But Googling people is also becoming a way for bosses and headhunters to do continuous and stealthy background checks on employees, no disclosure required. Google is an end run around discrimination laws, inasmuch as employers can find out all manner of information — some of it for a nominal fee — that is legally off limits in interviews: your age, your martial status, the value of your house (along with an aerial photograph of it), the average net worth of your neighbors, fraternity pranks, stuff you wrote in college, liens, bankruptcies, political affiliations, and the names and ages of your children. Former Delta Air Lines (dal.) flight attendant Ellen Simonetti lost her job because she posted suggestive pictures of herself in uniform on her “Queen of Sky” blog — even though she didn’t mention the airline by name. “We need Sarbanes and Oxley to come up with a Fair Google Reporting Act,” says Brian Sullivan, CEO of recruitment firm Christian & Timbers. “I mean, what the hell do you do if there is stuff out there on Google that is unflattering or, God forbid, incorrect?”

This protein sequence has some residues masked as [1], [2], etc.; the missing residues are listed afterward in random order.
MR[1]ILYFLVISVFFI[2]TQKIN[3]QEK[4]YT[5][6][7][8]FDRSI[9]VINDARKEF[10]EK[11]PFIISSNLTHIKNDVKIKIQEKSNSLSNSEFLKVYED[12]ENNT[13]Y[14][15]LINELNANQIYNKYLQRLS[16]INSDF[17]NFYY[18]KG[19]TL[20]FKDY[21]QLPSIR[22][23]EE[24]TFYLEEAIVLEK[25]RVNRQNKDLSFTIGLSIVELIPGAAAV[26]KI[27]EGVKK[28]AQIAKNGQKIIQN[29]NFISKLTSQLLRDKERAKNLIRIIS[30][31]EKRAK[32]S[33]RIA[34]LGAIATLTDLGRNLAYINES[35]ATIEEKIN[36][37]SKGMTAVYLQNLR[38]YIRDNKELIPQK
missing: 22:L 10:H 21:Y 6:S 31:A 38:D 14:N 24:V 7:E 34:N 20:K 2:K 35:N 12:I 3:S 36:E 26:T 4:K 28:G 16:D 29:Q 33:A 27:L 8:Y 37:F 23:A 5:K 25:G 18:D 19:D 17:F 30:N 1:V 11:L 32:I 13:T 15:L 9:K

A long time ago, when I had a real job, I had a personal weblog. It didn’t take long for my employer to find that weblog and for it to become an issue at work. My blog never discussed work, but that really didn’t matter, it was still fodder for water cooler discussion.

If one looks really carefully, you can find things that I wrote in college, and even in high school, online in some of Google’s archives – some of those things I’m not so proud of.

The Unstylish CEO

9rules Network CEO Paul Scrivens, who doesn’t allow comments on his blog claims to be the best dressed person in the geek community:

Even when I am sick I am the best dressed person in this geek community. Doesn’€™t say much, but damn did I look good the times I left the room.

I don’t know many CEOs who use a trademark (Oreo) as part of the name of their blog and who think that wearing jeans and a sideways baseball cap makes them the “best dressed person in the geek community”. Or a sideways cap w/ headphones, and a funky hand sign.